Designing for Mobile

6 Videos
Introduction 01:48 Screen Size and Responsive Design 01:33 The Smaller Screen - Optics and Layout 02:04 The Customer on the Move 03:00 The Bigger Picture 02:06 Conclusions 02:24
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Designing for Mobile Part 6: Conclusions

4 views • May 01, 2020

Designing for Mobile
Part 6: Conclusions

 

So what have we learned about designing for mobile devices? You could watch all the videos in this series again... or you can just refresh your memory with this handy summary!
Transcript So what have we learned in this video series about designing a website when it comes to the mobile user?
The first thing, and I keep repeating this point,
is that we absolutely must consider designing for the mobile user.
For the simple reason that there are more people visiting websites from mobile devices than any other kind. And it's not just people choosing to do less and less of their browsing from a desktop or laptop. In markets like Africa, South America, and much of Asia, the smartphone is many users' only access to the internet. There is no desktop computer waiting for them at home.
Two.
When building a mobile-responsive website, design for mobile first, then for larger screens. Adding elements to a core design is just less painful than whittling away at a more elaborate one. If your software allows you to design for multiple screens side by side, even better.
Three. When designing for users on the go,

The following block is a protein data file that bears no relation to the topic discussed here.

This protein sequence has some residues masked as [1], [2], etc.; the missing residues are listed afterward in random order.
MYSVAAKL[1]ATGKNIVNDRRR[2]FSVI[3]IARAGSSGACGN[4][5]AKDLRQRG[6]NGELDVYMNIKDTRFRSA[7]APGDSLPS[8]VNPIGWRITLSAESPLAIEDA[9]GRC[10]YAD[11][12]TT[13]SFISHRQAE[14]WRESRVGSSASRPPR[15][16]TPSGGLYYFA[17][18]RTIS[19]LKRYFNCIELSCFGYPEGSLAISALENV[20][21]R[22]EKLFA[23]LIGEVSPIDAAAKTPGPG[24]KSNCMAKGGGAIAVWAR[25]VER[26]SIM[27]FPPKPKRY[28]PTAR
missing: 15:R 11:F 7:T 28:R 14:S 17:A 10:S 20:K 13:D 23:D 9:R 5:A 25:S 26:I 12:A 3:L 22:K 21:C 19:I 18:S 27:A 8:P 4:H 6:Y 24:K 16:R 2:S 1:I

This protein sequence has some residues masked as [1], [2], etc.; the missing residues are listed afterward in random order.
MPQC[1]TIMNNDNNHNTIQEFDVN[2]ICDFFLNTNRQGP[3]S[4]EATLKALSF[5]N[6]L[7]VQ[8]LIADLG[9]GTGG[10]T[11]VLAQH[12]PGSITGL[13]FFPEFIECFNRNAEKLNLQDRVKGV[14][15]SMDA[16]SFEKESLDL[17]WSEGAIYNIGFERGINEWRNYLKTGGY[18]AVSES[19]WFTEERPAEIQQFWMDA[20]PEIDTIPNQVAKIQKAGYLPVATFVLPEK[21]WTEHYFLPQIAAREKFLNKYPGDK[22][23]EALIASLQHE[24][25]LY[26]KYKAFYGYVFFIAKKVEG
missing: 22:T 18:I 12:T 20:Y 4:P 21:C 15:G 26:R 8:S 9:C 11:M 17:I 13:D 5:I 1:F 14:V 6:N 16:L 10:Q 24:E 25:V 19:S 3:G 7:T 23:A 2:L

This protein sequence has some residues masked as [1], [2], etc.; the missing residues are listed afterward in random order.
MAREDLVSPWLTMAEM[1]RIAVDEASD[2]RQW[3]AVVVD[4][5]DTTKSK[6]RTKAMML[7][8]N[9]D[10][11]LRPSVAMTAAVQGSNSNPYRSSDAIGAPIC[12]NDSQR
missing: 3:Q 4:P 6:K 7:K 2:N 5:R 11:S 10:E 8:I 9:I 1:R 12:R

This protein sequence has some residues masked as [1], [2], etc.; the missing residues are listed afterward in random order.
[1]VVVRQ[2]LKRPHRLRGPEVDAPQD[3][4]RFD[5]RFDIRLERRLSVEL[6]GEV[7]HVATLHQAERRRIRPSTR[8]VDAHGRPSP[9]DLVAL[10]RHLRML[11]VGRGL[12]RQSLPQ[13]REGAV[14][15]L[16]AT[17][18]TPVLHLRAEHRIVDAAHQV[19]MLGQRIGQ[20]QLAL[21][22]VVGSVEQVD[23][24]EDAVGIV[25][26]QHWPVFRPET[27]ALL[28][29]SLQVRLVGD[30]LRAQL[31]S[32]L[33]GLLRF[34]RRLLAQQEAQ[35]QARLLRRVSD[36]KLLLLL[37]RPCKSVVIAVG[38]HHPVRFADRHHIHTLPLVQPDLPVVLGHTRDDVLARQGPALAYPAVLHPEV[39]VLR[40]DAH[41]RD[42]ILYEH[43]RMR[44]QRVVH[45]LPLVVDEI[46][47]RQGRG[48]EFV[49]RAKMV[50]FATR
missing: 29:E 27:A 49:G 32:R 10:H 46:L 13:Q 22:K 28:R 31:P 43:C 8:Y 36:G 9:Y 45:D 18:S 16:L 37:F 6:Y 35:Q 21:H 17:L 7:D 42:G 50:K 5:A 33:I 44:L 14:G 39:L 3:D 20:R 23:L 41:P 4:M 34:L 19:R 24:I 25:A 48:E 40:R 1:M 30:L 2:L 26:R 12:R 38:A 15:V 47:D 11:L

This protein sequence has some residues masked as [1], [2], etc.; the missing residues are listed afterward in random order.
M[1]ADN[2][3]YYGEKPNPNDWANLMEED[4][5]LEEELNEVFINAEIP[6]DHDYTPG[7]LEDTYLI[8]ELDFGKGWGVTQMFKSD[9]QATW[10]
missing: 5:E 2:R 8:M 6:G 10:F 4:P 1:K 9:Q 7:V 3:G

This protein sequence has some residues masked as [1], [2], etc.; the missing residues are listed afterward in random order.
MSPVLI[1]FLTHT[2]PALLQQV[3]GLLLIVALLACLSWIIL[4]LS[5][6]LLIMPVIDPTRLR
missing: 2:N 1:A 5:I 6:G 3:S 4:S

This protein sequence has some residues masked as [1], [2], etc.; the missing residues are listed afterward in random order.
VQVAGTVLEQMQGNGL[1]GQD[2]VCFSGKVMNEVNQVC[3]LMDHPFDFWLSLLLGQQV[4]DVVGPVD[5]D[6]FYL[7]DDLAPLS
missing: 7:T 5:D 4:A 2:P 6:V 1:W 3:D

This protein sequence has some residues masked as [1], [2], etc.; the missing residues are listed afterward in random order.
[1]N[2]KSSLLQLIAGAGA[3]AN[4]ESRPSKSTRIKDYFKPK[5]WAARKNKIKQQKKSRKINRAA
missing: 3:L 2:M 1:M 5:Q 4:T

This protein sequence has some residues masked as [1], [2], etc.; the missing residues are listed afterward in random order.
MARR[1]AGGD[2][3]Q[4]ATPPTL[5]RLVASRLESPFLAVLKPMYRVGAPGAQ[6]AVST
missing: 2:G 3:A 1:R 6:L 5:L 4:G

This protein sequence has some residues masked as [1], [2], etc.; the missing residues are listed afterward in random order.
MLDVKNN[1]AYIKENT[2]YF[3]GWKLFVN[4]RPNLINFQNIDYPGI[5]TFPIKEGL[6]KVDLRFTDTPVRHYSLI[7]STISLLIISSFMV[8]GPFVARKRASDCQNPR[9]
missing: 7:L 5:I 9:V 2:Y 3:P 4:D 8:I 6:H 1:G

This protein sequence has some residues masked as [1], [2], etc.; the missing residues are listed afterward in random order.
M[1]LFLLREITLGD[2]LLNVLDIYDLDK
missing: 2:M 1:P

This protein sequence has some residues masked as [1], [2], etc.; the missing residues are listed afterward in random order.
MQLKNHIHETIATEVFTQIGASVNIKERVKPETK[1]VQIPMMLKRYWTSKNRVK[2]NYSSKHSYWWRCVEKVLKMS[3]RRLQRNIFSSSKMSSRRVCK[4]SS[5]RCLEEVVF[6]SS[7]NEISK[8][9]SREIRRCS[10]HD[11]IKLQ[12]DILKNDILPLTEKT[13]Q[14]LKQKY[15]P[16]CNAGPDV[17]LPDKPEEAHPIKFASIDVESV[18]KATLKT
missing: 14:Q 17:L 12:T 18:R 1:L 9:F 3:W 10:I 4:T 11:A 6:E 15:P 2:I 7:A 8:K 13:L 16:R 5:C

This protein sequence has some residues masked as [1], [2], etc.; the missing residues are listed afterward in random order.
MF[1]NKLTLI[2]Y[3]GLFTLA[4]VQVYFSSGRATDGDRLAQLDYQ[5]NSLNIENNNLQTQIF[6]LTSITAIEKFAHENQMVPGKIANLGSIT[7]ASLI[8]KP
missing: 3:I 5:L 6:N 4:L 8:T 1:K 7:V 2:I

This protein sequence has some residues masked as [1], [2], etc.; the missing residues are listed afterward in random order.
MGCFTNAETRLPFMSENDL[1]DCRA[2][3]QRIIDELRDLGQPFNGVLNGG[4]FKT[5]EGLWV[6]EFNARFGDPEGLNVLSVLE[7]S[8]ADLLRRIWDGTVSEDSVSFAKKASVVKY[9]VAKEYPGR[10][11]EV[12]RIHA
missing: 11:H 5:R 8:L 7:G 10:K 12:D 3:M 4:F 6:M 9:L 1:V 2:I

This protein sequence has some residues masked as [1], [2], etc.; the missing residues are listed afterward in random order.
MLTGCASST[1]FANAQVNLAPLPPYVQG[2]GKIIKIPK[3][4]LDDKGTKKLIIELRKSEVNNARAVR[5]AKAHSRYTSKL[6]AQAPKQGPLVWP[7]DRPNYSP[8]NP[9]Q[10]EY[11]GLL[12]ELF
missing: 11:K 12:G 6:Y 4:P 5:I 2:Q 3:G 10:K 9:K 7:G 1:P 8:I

keep the number of steps between them and their goals to a minimum. A good rule of thumb is, the smaller the screen, the fewer the taps you want users to have to make. While this applies to all user experience design, it is even more critical for small screens.
Four.
Although you can never really ignore mobile users, there are times when you don't want to design primarily for them.
For example, when a strong visual or emotional impression comes first or the desired conversion is a high-involvement purchase.
Five. Sure,
it's important to think of screen size. But better to begin by asking how urgent is your visitor's need? Then ask yourself what kind of device they're most likely using. Proceed from there.
Finally,
I'll leave you with one more way to put mobile users into context: The mobile visitor is generally interested in shorter interactions--finding an address, dipping into Twitter or Facebook, checking to see if that email arrived.
For the desktop/laptop visitor,
the quality of their web experience is more important. They expect something richer and probably more prolonged.
And the tablet?
While used in several enterprise contexts, it is still primarily used for leisure.
Good luck with your project and if you're struggling a bit with this one, keep in mind that old saying: "You can please some of the people some of the time." In other words, design always involves some compromise.
Deciding when to make those compromises?
That's the real art of designing for mobile.

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